The majority of us will have enjoyed a cup of tea today, but have we stopped to think about where tea comes from?
Did you know that all tea originates from one plant; Camellia sinensis. All black and green teas are related, what differentiates them is:
- The variety of this species
- The environment in which the plant grows
- When it is picked
- How it is processed
- The grade of tea
The UK is full of tea drinkers, however, our climate is not ideal for growing this plant. A recent enterprise means tea is now being grown in Scotland, but it is early days. We remain largely reliant on growers in India, China, Sri Lanka, Kenya and Japan to maintain our supplies. The mountainous regions of these countries provide the light, acidic, free-draining soils and moist, tropical climates that result in a reliable crop.
We all have a favourite brew, but according to the UK Tea and Infusions Association, there are around 1,500 varieties. Are we right to stick with what we know, or is it time to be a little more adventurous?
English Breakfast is a popular choice, with Assam, Darjeeling, Earl Grey and Green tea being familiar alternatives. Through our articles and tea tasting experiences, we may help you to discover new favourites.
After picking, the leaves are oxidised – minimal for green tea, partial oxidation for white and Oolong tea and full oxidation for black tea.
The oxidation process creates a deeper, rich flavour, but also reduced the concentration of naturally-occurring antioxidants. Globally, black tea is the most popular for taste, whilst green tea has greater health benefits. Which do you prefer?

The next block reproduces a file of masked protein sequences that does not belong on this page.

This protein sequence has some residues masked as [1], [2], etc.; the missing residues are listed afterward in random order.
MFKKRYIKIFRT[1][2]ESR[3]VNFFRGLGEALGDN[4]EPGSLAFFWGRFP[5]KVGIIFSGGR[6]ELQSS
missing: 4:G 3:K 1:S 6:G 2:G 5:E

The Origins of the word ‘Tea’
China was the first nation to cultivate Camellia sinensis, the tea plant. The green, unprocessed leaves have a bitter taste and the drink was named ‘tu’ meaning bitter vegetable.
In Mandarin, ‘cha’ is the word for tea. The story is that when the scholar Lu Yu wrote Cha Jing (The Classic of Tea) in 760BC, he missed a cross stroke from the character ‘tu’. This created the word ‘cha’.
In India, most dialects use a variation of ‘cha’ (often the Hindi word ‘chai’), following the Mandarin pronunciation which carried from China’s Yunnan province, via Persia (where it was altered to ‘chay’), to India! Chai is used across India to this day.
In Britain, we say tea. This goes back to the Fujian province of China, where the local dialect meant that the ‘tu’ symbol was pronounced ‘te’. When the Dutch started shipping tea from China to Europe, this was the word used.
Orthodox Tea and CTC Tea
If you are interested in learning more about tea, you may come across the phrases ‘orthodox tea’ and ‘CTC tea’, but what does this mean?
Orthodox tea is picked and rolled by hand following the century’s old tea traditions. These extract the full flavour of the tea. CTC – Crush, Tear, Curl, is a faster method of tea production, where specialist tea processing machines undertake much of the work. We are an orthodox tea supplier.
Whether CTC or broken orthodox tea, the process of breaking the leaves increases the surface area that will be exposed to the hot water during the brewing process. This, along with rolling or curling the leaves helps to maximise the release of the flavours.
We favour orthodox teas, for several reasons. Firstly, they are the highest quality option. The traditional processes also provide work for rural communities in tea-growing regions. It is important to us that we are an ethical tea supplier, so we value traceability. We source from plantations that provide fair working conditions, pay and sustainable practices.
Loose Leaf Teas
Our selection of loose leaf teas contains whole or broken tea leaves. They are categorised into straight teas and tea blends. Straight teas are pure leaves, sourced from a specific region and include our Assam, Darjeeling and Sencha. Our speciality tea blends are a recipe of straight teas, combined with other teas, herbs, spices and edible flowers.
If you are new to loose leaf, you will need a tea strainer to prevent the leaves from ending up in your teacup. If you are unsure about which flavours will appeal to your tastebuds, keep an eye out for our tea-tasting sessions and tea experiences.
Our smallest bags contain 50g of quality loose leaf tea, which would you like to try?